Now let’s say Wilber had Devonta Freeman on his bench. In Week 2, Atlanta’s presumed starter Tevin Coleman breaks his ribs. In his absence, Freeman decides to go absolutely silly scoring at will in all leagues. You can easily argue this emergence wouldn’t have happened without Coleman’s injury.
Although it is out of an owner’s control, the most important asset in Fantasy Football is the same as real football. Health.
The Game Plan
In order to gain a competitive advantage, most coaches will not show their hand prior to game time. This is another difficult obstacle for Wilber Jenkins. There is no guarantee that your player will see 10 targets each week. There is no guarantee they even get 1. Let’s see how the game plan affects Wilber’s team both positively and negatively.
Let’s say that a reporter hints at a certain guy getting more opportunities in a certain week. Wilber believes the report and inserts that sleeper into his lineup. If that report comes to fruition, Wilber is going to be smiling on Monday morning at school.
Now let’s say that Wilber owns John Brown. In Week 8, all reports all week say that Brown is limited in practice, but expects to be fine. His Coach, Bruce Arians makes a public statement that Brown is fine in order to not show his hand. Wilber sees that Brown is active and confidently inserts Brown into his lineup. John Brown then proceeds to sit on the sideline and never get onto the field. This is the difference between reality and fantasy. Wilber is angry at Brown, Arians, and fantasy in general. Arians couldn’t care less as his Cardinals got the win. It is important to remember that no one except Wilber cares if Wilber wins fantasy football and that you must be able to value sources based on your own experiences and understanding.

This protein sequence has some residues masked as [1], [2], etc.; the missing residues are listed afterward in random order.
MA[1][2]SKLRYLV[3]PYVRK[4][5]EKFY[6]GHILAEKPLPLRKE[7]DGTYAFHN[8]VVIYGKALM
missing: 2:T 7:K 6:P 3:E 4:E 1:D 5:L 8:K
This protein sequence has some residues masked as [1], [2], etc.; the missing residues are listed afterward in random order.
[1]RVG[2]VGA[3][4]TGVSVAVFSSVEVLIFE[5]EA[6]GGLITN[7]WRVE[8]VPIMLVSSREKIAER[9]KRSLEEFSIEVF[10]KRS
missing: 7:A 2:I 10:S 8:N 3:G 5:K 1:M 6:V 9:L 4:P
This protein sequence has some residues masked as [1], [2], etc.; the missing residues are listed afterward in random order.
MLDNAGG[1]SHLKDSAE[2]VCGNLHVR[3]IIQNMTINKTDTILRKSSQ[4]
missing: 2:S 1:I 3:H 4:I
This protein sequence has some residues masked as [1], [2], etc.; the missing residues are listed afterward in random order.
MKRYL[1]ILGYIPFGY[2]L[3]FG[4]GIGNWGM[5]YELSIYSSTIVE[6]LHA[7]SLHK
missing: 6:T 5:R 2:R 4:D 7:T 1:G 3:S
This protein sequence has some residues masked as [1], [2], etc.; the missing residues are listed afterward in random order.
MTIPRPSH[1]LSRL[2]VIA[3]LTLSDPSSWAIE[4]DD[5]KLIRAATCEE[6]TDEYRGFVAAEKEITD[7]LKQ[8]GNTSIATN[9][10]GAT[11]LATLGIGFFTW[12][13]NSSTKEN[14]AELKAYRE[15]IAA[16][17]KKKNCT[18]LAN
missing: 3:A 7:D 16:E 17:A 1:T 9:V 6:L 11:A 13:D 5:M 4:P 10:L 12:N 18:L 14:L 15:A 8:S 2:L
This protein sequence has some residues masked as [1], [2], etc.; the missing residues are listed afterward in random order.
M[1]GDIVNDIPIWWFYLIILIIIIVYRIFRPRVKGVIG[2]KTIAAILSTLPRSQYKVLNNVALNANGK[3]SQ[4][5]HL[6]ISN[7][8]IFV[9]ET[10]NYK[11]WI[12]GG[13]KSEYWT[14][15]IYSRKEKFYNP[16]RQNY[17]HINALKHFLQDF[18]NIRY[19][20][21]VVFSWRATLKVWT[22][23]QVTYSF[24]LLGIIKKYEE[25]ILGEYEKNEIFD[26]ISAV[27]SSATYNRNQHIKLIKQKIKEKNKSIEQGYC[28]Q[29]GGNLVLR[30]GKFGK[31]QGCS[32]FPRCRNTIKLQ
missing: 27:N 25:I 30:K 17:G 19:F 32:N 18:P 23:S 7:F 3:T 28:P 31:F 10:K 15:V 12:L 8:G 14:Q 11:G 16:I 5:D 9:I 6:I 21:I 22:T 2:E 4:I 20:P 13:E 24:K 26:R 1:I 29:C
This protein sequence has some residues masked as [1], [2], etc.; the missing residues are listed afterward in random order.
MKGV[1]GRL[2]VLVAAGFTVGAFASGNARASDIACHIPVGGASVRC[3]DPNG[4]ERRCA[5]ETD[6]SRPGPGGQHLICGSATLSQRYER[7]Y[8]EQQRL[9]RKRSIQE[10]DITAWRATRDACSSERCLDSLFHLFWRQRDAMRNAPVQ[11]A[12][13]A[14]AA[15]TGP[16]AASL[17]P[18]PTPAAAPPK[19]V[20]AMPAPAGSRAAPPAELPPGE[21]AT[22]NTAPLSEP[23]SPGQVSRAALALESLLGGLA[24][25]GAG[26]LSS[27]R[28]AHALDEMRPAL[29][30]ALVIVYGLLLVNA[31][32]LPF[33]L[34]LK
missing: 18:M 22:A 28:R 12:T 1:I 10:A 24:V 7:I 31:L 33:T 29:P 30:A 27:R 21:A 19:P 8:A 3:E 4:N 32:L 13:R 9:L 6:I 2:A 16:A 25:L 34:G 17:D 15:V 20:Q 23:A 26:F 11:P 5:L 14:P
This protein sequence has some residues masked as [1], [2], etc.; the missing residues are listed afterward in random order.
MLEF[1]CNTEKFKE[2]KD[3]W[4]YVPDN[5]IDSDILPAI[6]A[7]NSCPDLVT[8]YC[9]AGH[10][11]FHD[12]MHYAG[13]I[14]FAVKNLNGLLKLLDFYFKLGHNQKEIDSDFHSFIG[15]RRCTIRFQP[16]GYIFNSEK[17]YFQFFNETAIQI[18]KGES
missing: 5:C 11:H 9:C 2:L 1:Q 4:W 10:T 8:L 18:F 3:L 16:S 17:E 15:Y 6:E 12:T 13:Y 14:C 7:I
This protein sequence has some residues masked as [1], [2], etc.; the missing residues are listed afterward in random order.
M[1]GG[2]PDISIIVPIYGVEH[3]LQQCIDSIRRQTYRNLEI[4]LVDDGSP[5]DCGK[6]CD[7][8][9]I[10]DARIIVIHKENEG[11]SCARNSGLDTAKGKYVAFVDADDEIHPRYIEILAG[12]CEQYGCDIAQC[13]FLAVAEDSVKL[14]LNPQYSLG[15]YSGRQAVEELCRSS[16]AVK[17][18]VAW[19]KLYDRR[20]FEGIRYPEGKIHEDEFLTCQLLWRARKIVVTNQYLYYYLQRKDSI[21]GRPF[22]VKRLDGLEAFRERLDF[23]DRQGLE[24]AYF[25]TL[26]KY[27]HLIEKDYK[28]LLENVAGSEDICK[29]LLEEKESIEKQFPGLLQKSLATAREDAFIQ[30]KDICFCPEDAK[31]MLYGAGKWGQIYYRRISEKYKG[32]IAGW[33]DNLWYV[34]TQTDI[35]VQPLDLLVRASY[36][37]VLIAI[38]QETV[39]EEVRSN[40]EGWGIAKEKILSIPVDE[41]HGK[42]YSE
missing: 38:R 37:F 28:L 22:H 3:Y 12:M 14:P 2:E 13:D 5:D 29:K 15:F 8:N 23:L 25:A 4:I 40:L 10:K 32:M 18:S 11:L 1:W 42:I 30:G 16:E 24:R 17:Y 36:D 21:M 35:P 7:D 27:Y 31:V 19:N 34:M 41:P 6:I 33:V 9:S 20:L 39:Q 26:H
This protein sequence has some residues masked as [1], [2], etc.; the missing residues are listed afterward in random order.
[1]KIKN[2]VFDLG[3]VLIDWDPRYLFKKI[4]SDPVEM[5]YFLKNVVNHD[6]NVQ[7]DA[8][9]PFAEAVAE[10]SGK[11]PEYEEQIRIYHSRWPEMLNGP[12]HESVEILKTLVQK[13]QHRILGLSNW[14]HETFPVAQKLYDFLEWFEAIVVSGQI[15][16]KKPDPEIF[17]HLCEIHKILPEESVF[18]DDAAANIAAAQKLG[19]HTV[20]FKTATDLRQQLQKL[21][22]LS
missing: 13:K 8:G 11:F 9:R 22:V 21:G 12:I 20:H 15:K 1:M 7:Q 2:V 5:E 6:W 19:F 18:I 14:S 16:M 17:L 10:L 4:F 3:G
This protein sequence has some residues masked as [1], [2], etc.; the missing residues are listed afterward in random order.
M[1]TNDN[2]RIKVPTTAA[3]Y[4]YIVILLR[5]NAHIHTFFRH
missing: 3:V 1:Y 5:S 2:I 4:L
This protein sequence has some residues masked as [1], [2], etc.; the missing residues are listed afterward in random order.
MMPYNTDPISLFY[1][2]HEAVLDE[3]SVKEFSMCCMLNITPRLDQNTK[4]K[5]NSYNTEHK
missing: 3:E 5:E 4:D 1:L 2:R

Let’s say that you have your best running back going against one of the worst run defenses in the league. All the major fantasy outlets all agree that this player is going to have a great game. You’re obviously not going to bench that guy. However, the reality is you really never know. Sometimes the injury bug or the game plan doesn’t even matter. Players are inclined to bad games.